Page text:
Next Article in Journal
Formation of Light-Weight Ferroalloys in the Fe2O3-Al2O3-C System at 1550 °C: Influence of Silica Impurities
Next Article in Special Issue
The Effects of Incorporated Sn in Resynthesized Ni-Rich Cathode Materials on Their Lithium-Ion Battery Performance
Previous Article in Journal
Structure and Formation Model of Ag/TiO2 and Au/TiO2 Nanoparticles Synthesized through Ultrasonic Spray Pyrolysis
Previous Article in Special Issue
An Eco-Friendly Neutralization Process by Carbon Mineralization for Ca-Rich Alkaline Wastewater Generated from Concrete Sludge
Article Menu
Issue 10 (October) cover image

Export Article

Metals 2017, 7(10), 390; doi:10.3390/met7100390

Article
Environmental Compatibility of Lightweight Aggregates from Mine Tailings and Industrial Byproducts
Won Jung Ju 1Orcid, Doyun Shin 2,3,*, Hyunsik Park 2 and Kyoungphile Nam 1
1
Department of Civil and Environmental Engineering, Seoul National University, Seoul 08826, Korea
2
Resource Recovery Research Center, Mineral Resources Research Division, Korea Institute of Geoscience and Mineral Resources, Daejeon 34132, Korea
3
Department of Mining and Geological Engineering, University of Arizona, Tucson, AZ 85721-0012, USA
*
Correspondence: Tel.: +1-520-621-0769
Received: 9 August 2017 / Accepted: 18 September 2017 / Published: 25 September 2017

Abstract

:
A lightweight aggregate was produced by sintering the mixture of gold mine tailings, red mud, and limestone at 1150 °C. The physical (i.e., skid resistance, abrasion resistance, and bond strength) and environmental (i.e., leachability) feasibility of this aggregate was assessed to consider its potential use as a construction material for bicycle lanes. The skid resistance (British pendulum number of 71) and bond strength (1.5 N·mm−2) of the aggregate were found to be appropriate for this use. However, the abrasion loss value of the aggregate was found to be 290 mg, which exceeds the limit of Korean Standard KS F 281 (200 mg). Heavy metals were found to not leach from the aggregate in various leaching tests. These include Korean (Korea Standard Method for Solid Waste), American (Toxic Characteristic Leaching Procedure (TCLP), Synthetic Precipitation Leaching Procedure (SPLP)), and European (BS EN 12457-1) leaching tests, despite the raw materials containing significant amounts of Pb, As, and F. However, leachate extracted from the aggregate exhibited an aquatic toxicity to Daphnia magna of 13.94 TU24hr and 14.25 TU48hr, most likely due to a high pH and Ca concentration originating from the free CaO present in the aggregate. The data suggests that the physical properties of the reconstructed aggregate are appropriate for use in bicycle lane construction, however the dissolution of Ca and the pH level of the leachate need to be controlled to protect aquatic ecosystems.
Keywords:
mine tailings; red mud; waste limestone; leachability; toxicity; lightweight aggregate

1. Introduction

In total, there are 5396 mines located in South Korea, and mine tailings from flotation processes accumulate in 345 of these mines [1]. The estimated volume of these tailings was 15 million m3 in 2012 [2]. These tailings can result in severe, long-term environmental and social consequences from tailing spills, dam failures, seepage, unrehabilitated sites, and cases of direct discharge into waterways [3,4,5]. Meanwhile, a huge quantity of waste limestone having non-practical value of calcite is generated from cement industry. Bauxite residue, referred to as red mud, is also produced from the alumina industry. Current bauxite residue reached an estimated 2.7 billion tones in 2007, increasing at 120 million tons per annum [6,7].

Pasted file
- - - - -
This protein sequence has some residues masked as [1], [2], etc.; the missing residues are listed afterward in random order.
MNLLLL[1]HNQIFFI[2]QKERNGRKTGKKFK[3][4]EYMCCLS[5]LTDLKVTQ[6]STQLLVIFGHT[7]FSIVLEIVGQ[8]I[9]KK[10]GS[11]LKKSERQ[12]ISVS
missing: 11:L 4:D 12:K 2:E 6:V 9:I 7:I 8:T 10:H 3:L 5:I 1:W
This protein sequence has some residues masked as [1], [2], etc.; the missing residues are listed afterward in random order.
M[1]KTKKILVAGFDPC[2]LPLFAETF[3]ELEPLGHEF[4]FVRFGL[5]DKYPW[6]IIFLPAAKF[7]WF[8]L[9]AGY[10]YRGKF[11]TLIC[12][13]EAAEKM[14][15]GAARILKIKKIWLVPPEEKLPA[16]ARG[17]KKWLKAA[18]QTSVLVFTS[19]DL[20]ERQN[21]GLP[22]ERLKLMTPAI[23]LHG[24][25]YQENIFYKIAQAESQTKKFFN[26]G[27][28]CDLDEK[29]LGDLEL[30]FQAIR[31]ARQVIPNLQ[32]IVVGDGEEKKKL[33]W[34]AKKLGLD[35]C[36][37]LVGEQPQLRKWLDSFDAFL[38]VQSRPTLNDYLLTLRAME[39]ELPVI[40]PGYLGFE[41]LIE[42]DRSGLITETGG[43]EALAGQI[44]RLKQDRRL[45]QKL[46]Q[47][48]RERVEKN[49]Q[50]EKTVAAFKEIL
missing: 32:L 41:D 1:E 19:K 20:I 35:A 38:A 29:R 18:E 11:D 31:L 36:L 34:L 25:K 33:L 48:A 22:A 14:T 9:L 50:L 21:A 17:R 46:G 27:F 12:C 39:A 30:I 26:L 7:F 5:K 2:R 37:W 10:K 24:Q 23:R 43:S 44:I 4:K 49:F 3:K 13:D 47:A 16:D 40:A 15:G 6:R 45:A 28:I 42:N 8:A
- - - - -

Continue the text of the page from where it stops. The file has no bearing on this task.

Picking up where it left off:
To mitigate the problems associated with the storage of large volumes of tailings, many studies have proposed methods of recycling tailings as valuable resources including cemented paste backfills [8], bricks [9], and road base materials [10]. Since the gold tailing mostly consists of fine quartz particles, its application is highly limited unless an agglomeration or sintering process is employed. Various trials to utilize red mud, including civil and building construction, wastewater and effluent treatment, recovery of major metals, and steel making and slag additive, were also conducted [6]. Aside from these uses, the production of lightweight aggregates may represent an attractive recycling application for mine tailings because lightweight aggregates have a higher value than normal weight aggregates [11]. Various mineral wastes have been used to produce lightweight aggregates, including reservoir sediment [12], fly ash [13], red mud with a pulverized fuel ash [14], limestone powder with fly ash [15], and sewage sludge [16]. The advantage to utilize mine tailing as a source for lightweight aggregates by using red mud and waste limestone as fluxes is that these three powder-type waste materials can be simultaneously consumed because the major components of tailing, red mud, and waste limestone are quartz, hematite, alumina, and lime, and these four oxides form stable slag composition, as used in the iron and steelmaking processes [17].
When these problematic waste materials are recycled as construction materials, such as lightweight aggregates, the environmental impact should be evaluated to ensure effective environmental management. For example, Petkovic et al. [18] proposed a decision-making tool for determining whether recycled materials such as asphalt waste or vehicle tires are appropriate for use as road construction materials. To assess the environmental impact of the recycled materials, a coupled 8-step procedure was suggested, including a scenario description, recycled material characterization, identification of hazardous elements in the recycled materials, and determining the influence of these parameters on leaching behavior. If the calculated risk is deemed higher than an acceptable level of risk, the materials cannot be recycled for road construction [18]. Chang et al. [19] determined the impacts from the leachability of hazardous toxic elements from lightweight aggregates made of sludge cake obtained from electronics factories. Although lightweight aggregates from the recycled metal sludge contained Cd, Cr, Cu, and Pb, the metals were not found to leach. Consequently, it was proposed that these recycled aggregates do not have a harmful effect on the environment. Maghool et al. [20] evaluated the potential usage and environmental impact of steelmaking slag aggregates as road construction materials. In total and leachable heavy metal tests, the steel slags were found to have no environmental risks for use as aggregates in roadwork applications. Likewise, identifying the leaching behavior of recycled materials is very important to assess the potential environmental impacts associated with recycling wastes or byproducts. However, most studies so far have been focusing on leachable hazardous elements tests, and very few studies have been reported on environmental compatibility of the recycled materials based on leachability and ecotoxicity tests [14].